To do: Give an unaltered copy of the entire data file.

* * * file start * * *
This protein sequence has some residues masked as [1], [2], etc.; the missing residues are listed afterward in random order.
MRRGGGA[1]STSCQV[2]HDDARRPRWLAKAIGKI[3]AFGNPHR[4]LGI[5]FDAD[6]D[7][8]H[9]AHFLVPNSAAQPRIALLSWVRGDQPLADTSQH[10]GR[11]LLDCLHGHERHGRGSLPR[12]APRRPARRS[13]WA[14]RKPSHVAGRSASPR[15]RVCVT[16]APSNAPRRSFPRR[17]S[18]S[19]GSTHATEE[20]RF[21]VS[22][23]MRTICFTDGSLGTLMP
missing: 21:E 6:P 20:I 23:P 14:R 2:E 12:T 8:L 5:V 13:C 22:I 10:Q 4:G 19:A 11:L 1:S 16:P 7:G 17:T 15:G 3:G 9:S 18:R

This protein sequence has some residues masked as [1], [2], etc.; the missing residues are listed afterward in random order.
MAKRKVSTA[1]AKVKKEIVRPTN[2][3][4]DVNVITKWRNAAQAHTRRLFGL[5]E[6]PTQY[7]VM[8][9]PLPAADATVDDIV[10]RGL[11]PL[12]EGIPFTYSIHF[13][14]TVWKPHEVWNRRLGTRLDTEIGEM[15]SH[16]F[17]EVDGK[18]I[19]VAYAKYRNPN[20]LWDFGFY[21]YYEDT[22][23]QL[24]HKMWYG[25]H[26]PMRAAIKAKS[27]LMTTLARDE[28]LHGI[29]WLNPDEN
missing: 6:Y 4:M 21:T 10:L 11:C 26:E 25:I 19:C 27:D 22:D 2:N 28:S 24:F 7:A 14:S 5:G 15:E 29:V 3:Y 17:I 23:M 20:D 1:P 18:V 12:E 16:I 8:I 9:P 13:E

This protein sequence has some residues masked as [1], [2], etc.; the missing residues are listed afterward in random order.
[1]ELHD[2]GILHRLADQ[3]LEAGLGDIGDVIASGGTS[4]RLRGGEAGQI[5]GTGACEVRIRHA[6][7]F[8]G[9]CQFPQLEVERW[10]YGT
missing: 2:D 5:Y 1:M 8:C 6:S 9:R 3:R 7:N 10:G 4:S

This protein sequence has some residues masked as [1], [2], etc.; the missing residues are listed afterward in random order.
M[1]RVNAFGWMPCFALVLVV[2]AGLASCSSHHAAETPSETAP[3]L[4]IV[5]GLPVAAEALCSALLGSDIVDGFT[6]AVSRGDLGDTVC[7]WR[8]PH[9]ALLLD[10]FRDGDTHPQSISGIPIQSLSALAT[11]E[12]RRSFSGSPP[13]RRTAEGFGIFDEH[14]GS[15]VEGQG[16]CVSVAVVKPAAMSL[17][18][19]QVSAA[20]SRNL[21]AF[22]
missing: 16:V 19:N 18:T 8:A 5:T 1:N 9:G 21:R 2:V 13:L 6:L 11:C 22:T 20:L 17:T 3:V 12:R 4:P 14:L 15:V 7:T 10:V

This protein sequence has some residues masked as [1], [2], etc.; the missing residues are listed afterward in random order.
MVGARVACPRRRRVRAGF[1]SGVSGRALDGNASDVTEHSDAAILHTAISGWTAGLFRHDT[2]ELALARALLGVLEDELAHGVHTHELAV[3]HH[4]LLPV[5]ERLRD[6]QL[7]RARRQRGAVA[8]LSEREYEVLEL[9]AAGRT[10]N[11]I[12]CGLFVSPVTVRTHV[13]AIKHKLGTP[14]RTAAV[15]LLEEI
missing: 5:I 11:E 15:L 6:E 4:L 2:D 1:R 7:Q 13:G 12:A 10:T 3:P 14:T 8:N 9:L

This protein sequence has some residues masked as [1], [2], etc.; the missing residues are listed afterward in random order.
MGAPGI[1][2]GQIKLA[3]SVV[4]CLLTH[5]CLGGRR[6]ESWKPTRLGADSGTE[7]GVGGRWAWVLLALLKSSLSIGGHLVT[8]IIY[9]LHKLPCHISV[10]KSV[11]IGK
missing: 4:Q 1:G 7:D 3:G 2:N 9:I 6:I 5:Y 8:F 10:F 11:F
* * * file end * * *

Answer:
This protein sequence has some residues masked as [1], [2], etc.; the missing residues are listed afterward in random order.
MRRGGGA[1]STSCQV[2]HDDARRPRWLAKAIGKI[3]AFGNPHR[4]LGI[5]FDAD[6]D[7][8]H[9]AHFLVPNSAAQPRIALLSWVRGDQPLADTSQH[10]GR[11]LLDCLHGHERHGRGSLPR[12]APRRPARRS[13]WA[14]RKPSHVAGRSASPR[15]RVCVT[16]APSNAPRRSFPRR[17]S[18]S[19]GSTHATEE[20]RF[21]VS[22][23]MRTICFTDGSLGTLMP
missing: 21:E 6:P 20:I 23:P 14:R 2:E 12:T 8:L 5:V 13:C 22:I 10:Q 4:G 19:A 11:L 1:S 16:P 7:G 17:T 15:G 3:G 9:S 18:R

This protein sequence has some residues masked as [1], [2], etc.; the missing residues are listed afterward in random order.
MAKRKVSTA[1]AKVKKEIVRPTN[2][3][4]DVNVITKWRNAAQAHTRRLFGL[5]E[6]PTQY[7]VM[8][9]PLPAADATVDDIV[10]RGL[11]PL[12]EGIPFTYSIHF[13][14]TVWKPHEVWNRRLGTRLDTEIGEM[15]SH[16]F[17]EVDGK[18]I[19]VAYAKYRNPN[20]LWDFGFY[21]YYEDT[22][23]QL[24]HKMWYG[25]H[26]PMRAAIKAKS[27]LMTTLARDE[28]LHGI[29]WLNPDEN
missing: 6:Y 4:M 21:T 10:L 11:C 26:E 25:I 19:C 27:D 22:D 2:N 28:S 24:F 7:A 14:S 5:G 15:E 29:V 3:Y 17:I 23:M 20:D 1:P 18:V 12:E 16:I 8:I 9:P 13:E

This protein sequence has some residues masked as [1], [2], etc.; the missing residues are listed afterward in random order.
[1]ELHD[2]GILHRLADQ[3]LEAGLGDIGDVIASGGTS[4]RLRGGEAGQI[5]GTGACEVRIRHA[6][7]F[8]G[9]CQFPQLEVERW[10]YGT
missing: 2:D 5:Y 1:M 8:C 6:S 9:R 3:R 7:N 10:G 4:S

This protein sequence has some residues masked as [1], [2], etc.; the missing residues are listed afterward in random order.
M[1]RVNAFGWMPCFALVLVV[2]AGLASCSSHHAAETPSETAP[3]L[4]IV[5]GLPVAAEALCSALLGSDIVDGFT[6]AVSRGDLGDTVC[7]WR[8]PH[9]ALLLD[10]FRDGDTHPQSISGIPIQSLSALAT[11]E[12]RRSFSGSPP[13]RRTAEGFGIFDEH[14]GS[15]VEGQG[16]CVSVAVVKPAAMSL[17][18][19]QVSAA[20]SRNL[21]AF[22]
missing: 16:V 19:N 18:T 8:A 5:T 1:N 9:G 21:R 2:V 13:L 6:L 11:C 22:T 20:L 17:T 3:V 12:R 4:P 14:L 15:V 7:T 10:V

This protein sequence has some residues masked as [1], [2], etc.; the missing residues are listed afterward in random order.
MVGARVACPRRRRVRAGF[1]SGVSGRALDGNASDVTEHSDAAILHTAISGWTAGLFRHDT[2]ELALARALLGVLEDELAHGVHTHELAV[3]HH[4]LLPV[5]ERLRD[6]QL[7]RARRQRGAVA[8]LSEREYEVLEL[9]AAGRT[10]N[11]I[12]CGLFVSPVTVRTHV[13]AIKHKLGTP[14]RTAAV[15]LLEEI
missing: 5:I 11:E 15:L 6:E 4:L 2:D 1:R 7:Q 13:G 12:A 10:T 3:P 14:T 8:N 9:L

This protein sequence has some residues masked as [1], [2], etc.; the missing residues are listed afterward in random order.
MGAPGI[1][2]GQIKLA[3]SVV[4]CLLTH[5]CLGGRR[6]ESWKPTRLGADSGTE[7]GVGGRWAWVLLALLKSSLSIGGHLVT[8]IIY[9]LHKLPCHISV[10]KSV[11]IGK
missing: 4:Q 1:G 7:D 3:G 2:N 9:I 6:I 5:Y 8:F 10:F 11:F